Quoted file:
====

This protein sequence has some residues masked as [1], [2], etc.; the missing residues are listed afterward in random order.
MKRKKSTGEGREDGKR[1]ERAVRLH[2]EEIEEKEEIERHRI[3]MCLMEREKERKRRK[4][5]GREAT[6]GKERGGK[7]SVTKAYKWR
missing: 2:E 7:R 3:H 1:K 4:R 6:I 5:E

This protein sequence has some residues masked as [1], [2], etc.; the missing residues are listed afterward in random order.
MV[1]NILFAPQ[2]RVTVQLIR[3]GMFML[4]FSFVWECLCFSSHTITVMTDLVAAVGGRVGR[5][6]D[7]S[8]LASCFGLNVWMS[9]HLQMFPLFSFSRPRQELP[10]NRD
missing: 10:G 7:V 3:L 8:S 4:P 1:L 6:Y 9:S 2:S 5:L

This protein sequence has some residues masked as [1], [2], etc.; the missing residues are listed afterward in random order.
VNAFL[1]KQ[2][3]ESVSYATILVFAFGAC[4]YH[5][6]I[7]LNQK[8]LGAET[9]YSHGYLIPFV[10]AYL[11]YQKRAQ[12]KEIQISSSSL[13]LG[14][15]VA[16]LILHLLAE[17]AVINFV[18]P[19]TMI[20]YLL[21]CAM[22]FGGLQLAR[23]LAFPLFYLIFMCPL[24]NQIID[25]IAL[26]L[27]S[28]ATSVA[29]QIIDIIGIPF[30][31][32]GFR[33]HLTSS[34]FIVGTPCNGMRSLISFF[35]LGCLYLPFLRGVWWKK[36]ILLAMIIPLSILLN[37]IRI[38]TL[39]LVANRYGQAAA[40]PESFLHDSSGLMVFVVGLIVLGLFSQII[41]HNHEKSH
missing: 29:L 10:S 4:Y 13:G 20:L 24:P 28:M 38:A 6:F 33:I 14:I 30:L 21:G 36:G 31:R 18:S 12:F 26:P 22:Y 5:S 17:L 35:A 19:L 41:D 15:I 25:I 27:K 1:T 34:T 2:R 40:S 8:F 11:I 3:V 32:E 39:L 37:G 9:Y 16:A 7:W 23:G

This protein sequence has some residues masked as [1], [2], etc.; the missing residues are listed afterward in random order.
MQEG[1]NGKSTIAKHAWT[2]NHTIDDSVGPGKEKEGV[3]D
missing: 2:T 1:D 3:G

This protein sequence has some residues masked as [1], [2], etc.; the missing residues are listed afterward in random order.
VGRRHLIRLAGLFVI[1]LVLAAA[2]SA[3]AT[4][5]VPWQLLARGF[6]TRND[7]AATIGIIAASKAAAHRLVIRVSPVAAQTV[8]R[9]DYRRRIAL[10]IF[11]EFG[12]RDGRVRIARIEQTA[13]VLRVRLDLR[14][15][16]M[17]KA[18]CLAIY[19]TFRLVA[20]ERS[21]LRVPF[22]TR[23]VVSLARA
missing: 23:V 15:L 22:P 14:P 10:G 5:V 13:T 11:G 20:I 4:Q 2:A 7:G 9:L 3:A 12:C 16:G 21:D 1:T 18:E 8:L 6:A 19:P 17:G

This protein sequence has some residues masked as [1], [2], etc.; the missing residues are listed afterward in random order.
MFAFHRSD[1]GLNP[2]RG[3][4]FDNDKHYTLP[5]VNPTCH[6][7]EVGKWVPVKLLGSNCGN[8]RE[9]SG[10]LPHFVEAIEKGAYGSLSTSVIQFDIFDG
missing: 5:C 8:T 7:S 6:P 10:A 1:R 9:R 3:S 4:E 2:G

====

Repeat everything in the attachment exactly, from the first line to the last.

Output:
This protein sequence has some residues masked as [1], [2], etc.; the missing residues are listed afterward in random order.
MKRKKSTGEGREDGKR[1]ERAVRLH[2]EEIEEKEEIERHRI[3]MCLMEREKERKRRK[4][5]GREAT[6]GKERGGK[7]SVTKAYKWR
missing: 2:E 7:R 3:H 1:K 4:R 6:I 5:E

This protein sequence has some residues masked as [1], [2], etc.; the missing residues are listed afterward in random order.
MV[1]NILFAPQ[2]RVTVQLIR[3]GMFML[4]FSFVWECLCFSSHTITVMTDLVAAVGGRVGR[5][6]D[7]S[8]LASCFGLNVWMS[9]HLQMFPLFSFSRPRQELP[10]NRD
missing: 10:G 7:V 3:L 8:S 4:P 1:L 6:Y 9:S 2:S 5:L

This protein sequence has some residues masked as [1], [2], etc.; the missing residues are listed afterward in random order.
VNAFL[1]KQ[2][3]ESVSYATILVFAFGAC[4]YH[5][6]I[7]LNQK[8]LGAET[9]YSHGYLIPFV[10]AYL[11]YQKRAQ[12]KEIQISSSSL[13]LG[14][15]VA[16]LILHLLAE[17]AVINFV[18]P[19]TMI[20]YLL[21]CAM[22]FGGLQLAR[23]LAFPLFYLIFMCPL[24]NQIID[25]IAL[26]L[27]S[28]ATSVA[29]QIIDIIGIPF[30][31][32]GFR[33]HLTSS[34]FIVGTPCNGMRSLISFF[35]LGCLYLPFLRGVWWKK[36]ILLAMIIPLSILLN[37]IRI[38]TL[39]LVANRYGQAAA[40]PESFLHDSSGLMVFVVGLIVLGLFSQII[41]HNHEKSH
missing: 29:L 10:S 4:Y 13:G 20:L 24:P 28:M 38:A 6:F 33:I 14:I 30:L 21:G 36:G 31:R 18:S 12:F 26:P 22:Y 5:S 17:L 35:A 19:L 41:D 15:I 25:I 27:K 1:T 34:T 2:R 40:S 8:F 11:I 3:V 32:E 39:L 37:G 9:Y 16:A 7:W 23:G

This protein sequence has some residues masked as [1], [2], etc.; the missing residues are listed afterward in random order.
MQEG[1]NGKSTIAKHAWT[2]NHTIDDSVGPGKEKEGV[3]D
missing: 2:T 1:D 3:G

This protein sequence has some residues masked as [1], [2], etc.; the missing residues are listed afterward in random order.
VGRRHLIRLAGLFVI[1]LVLAAA[2]SA[3]AT[4][5]VPWQLLARGF[6]TRND[7]AATIGIIAASKAAAHRLVIRVSPVAAQTV[8]R[9]DYRRRIAL[10]IF[11]EFG[12]RDGRVRIARIEQTA[13]VLRVRLDLR[14][15][16]M[17]KA[18]CLAIY[19]TFRLVA[20]ERS[21]LRVPF[22]TR[23]VVSLARA
missing: 23:V 15:L 22:P 14:P 10:G 5:V 13:T 11:G 20:I 4:Q 2:A 7:G 9:L 3:A 12:C 16:G 21:D 1:T 18:E 8:L 6:A 19:P 17:G

This protein sequence has some residues masked as [1], [2], etc.; the missing residues are listed afterward in random order.
MFAFHRSD[1]GLNP[2]RG[3][4]FDNDKHYTLP[5]VNPTCH[6][7]EVGKWVPVKLLGSNCGN[8]RE[9]SG[10]LPHFVEAIEKGAYGSLSTSVIQFDIFDG
missing: 5:C 8:T 7:S 6:P 10:A 1:R 9:R 3:S 4:E 2:G